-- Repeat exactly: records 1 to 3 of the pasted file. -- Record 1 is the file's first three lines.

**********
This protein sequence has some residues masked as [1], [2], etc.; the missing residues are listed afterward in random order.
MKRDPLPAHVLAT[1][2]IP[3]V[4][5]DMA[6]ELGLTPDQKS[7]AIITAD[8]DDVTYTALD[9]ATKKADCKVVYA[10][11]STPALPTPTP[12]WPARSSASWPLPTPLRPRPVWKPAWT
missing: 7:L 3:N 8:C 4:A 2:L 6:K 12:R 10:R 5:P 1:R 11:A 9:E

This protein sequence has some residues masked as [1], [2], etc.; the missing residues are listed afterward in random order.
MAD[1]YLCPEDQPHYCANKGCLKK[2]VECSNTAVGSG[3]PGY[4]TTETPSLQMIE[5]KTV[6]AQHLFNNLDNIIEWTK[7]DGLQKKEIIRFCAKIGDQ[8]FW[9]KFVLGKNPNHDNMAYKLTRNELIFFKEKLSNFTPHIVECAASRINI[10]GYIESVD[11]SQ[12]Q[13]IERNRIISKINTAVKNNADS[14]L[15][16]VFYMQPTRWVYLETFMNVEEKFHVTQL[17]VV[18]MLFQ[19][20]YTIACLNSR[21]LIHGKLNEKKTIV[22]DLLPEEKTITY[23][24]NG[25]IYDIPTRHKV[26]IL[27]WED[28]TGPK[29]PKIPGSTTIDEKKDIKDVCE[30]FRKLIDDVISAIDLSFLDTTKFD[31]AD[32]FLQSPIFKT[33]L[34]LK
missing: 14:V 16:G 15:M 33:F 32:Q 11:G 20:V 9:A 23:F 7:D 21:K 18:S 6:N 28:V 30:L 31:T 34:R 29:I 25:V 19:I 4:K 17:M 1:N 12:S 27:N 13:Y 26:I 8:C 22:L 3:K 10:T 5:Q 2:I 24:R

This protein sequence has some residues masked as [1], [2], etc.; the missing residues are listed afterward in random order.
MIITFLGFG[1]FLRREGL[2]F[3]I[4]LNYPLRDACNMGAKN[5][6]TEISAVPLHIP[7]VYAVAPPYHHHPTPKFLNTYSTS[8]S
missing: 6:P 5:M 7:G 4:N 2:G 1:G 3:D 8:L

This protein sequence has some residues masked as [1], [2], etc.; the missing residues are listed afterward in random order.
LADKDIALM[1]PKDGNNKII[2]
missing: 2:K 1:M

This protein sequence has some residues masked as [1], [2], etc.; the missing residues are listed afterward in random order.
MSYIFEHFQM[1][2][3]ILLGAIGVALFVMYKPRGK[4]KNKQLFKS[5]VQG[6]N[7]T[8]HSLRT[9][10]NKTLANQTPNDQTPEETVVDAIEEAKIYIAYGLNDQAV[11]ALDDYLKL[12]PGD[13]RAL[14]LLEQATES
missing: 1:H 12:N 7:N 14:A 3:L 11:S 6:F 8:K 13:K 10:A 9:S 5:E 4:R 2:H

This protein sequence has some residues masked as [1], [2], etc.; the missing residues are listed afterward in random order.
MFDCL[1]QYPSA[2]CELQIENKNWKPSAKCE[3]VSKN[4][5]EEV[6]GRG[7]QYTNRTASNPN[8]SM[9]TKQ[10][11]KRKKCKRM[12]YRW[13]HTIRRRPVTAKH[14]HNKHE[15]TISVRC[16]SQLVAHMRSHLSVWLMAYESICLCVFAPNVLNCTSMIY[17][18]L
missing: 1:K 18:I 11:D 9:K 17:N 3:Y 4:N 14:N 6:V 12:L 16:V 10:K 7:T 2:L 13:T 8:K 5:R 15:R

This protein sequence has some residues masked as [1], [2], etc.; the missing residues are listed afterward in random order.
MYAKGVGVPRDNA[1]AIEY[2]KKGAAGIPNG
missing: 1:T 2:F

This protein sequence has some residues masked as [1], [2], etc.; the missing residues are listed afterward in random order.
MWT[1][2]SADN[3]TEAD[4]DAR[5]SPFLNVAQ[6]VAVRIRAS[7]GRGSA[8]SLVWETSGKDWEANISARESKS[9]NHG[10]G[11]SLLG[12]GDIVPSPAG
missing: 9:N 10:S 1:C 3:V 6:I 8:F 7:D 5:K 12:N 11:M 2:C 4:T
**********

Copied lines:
This protein sequence has some residues masked as [1], [2], etc.; the missing residues are listed afterward in random order.
MKRDPLPAHVLAT[1][2]IP[3]V[4][5]DMA[6]ELGLTPDQKS[7]AIITAD[8]DDVTYTALD[9]ATKKADCKVVYA[10][11]STPALPTPTP[12]WPARSSASWPLPTPLRPRPVWKPAWT
missing: 7:L 3:N 8:C 4:A 2:L 6:K 12:R 10:R 5:P 1:R 11:A 9:E

This protein sequence has some residues masked as [1], [2], etc.; the missing residues are listed afterward in random order.
MAD[1]YLCPEDQPHYCANKGCLKK[2]VECSNTAVGSG[3]PGY[4]TTETPSLQMIE[5]KTV[6]AQHLFNNLDNIIEWTK[7]DGLQKKEIIRFCAKIGDQ[8]FW[9]KFVLGKNPNHDNMAYKLTRNELIFFKEKLSNFTPHIVECAASRINI[10]GYIESVD[11]SQ[12]Q[13]IERNRIISKINTAVKNNADS[14]L[15][16]VFYMQPTRWVYLETFMNVEEKFHVTQL[17]VV[18]MLFQ[19][20]YTIACLNSR[21]LIHGKLNEKKTIV[22]DLLPEEKTITY[23][24]NG[25]IYDIPTRHKV[26]IL[27]WED[28]TGPK[29]PKIPGSTTIDEKKDIKDVCE[30]FRKLIDDVISAIDLSFLDTTKFD[31]AD[32]FLQSPIFKT[33]L[34]LK
missing: 14:V 16:G 15:M 33:F 32:Q 11:G 20:V 9:A 23:F 7:D 21:K 18:S 6:N 28:V 30:L 31:T 34:R 29:I 25:V 19:I 4:K 17:M 1:N 12:S 27:N 13:Y 26:I 8:C 22:L 3:K 10:T 5:Q 2:I 24:R

This protein sequence has some residues masked as [1], [2], etc.; the missing residues are listed afterward in random order.
MIITFLGFG[1]FLRREGL[2]F[3]I[4]LNYPLRDACNMGAKN[5][6]TEISAVPLHIP[7]VYAVAPPYHHHPTPKFLNTYSTS[8]S
missing: 6:P 5:M 7:G 4:N 2:G 1:G 3:D 8:L